Speaker for the Dead is very different, interesting and complements Enders Game in a way, but drags a little sometimes.

    The next one (Excession) is terrible. I'd recommend moving on. Try some Iain M. Banks if you haven't already, he was far ahead of Orson Scott Card.
  • glaeken 20 Dec 2013 10:07:27 10,978 posts
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    Seeing by Jose Saramago - Rather good though does suffer from a slow start. Once it gets going though I really enjoyed it. The books deals with the idea that a large percentage of the population (83%) stop voting for any political party by making blank votes. It then deals with how a government might deal with that situation. The government in this instance starts to treat the population as hostile and decides some subversive element is behind the whole thing.

    Itís not as good as Blindness by Jose Saramago but itís still a good thought provoking read. Saramago does have Cormac McCarthy disease though with speach not being indicated in anyway and multiple people speaking in the same sentence. Once you get used to it it works Ok but sometimes it is tricky to follow who is meant to be speaking.

    Edited by glaeken at 10:08:29 20-12-2013
  • Deleted user 22 December 2013 06:46:39
    The 100 year old man who climbed out the window and dissapeared.

    Had to abandon this one. Just did not get into it at all. The writing is god awful, i should have known that just by the title at all.

    Wasn't sure what it was trying to be, it just seemed like a poorly judged caper. With each chapter it started to introduce more quirkier things. I don;t mind quirky but as far as i read, the plot had dealt with a lot of random stuff. And it just wasn't clicking. The humour, and writing wasn't funny, or snappy enough. It seemed rather dry and monotone. I do wonder if the book as a huge pay off, but i'm not inclined to follow through with finishing it.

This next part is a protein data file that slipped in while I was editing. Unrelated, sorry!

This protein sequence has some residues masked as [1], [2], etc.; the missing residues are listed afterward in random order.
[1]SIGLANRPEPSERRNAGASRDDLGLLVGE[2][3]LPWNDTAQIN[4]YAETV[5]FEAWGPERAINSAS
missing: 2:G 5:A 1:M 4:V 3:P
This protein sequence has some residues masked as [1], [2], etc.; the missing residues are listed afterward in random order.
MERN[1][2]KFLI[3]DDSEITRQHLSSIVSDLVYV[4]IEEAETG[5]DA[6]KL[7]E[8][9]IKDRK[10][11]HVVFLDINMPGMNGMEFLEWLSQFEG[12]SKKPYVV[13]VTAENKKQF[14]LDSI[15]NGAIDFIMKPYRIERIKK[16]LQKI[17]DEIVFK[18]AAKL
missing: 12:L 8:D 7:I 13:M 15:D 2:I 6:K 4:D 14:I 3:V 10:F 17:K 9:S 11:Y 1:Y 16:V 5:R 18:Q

So, i been feeling a bit down lately, and read Spike Milligan Third Memoir , Monty: My Part in his downfall.

    A joy to read, side cracking humour on most pages. The book deals with pretty quiet time in his tour, mostly playing Jazz concerts and taking a lot of R&R In and around Tunis. Which ensures a lot of funny reflections and stories. And probably a lot of the groundwork for his comedic adventures post war. Towards the end, the war starts to infiltrates back into Spikes, and his regiment life, which he has a great ability to relfect with something profound, and with a sudden chillness.

    It's not perfect, the book at times is quite fragmented, but Nazi News, and his stories are throughly entertaining.

    Might re-read the first two, and the third again (its not that long), before i proceed to the fourth!

    8/10

    Edited by joelstinton at 06:48:29 22-12-2013
  • TechnoHippy 28 Dec 2013 09:57:28 14,642 posts
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    Frostwalker by Brandon Luffman

    I enjoyed reading this, i's a dark tale about a geek (Jake Marsden) who's experiencing terrible dreams about something strange in the woods behind his house. He investigates but discovers little before the ancient evil awakes and attacks his town. With a small group of survivors he has to battle this evil to save the town.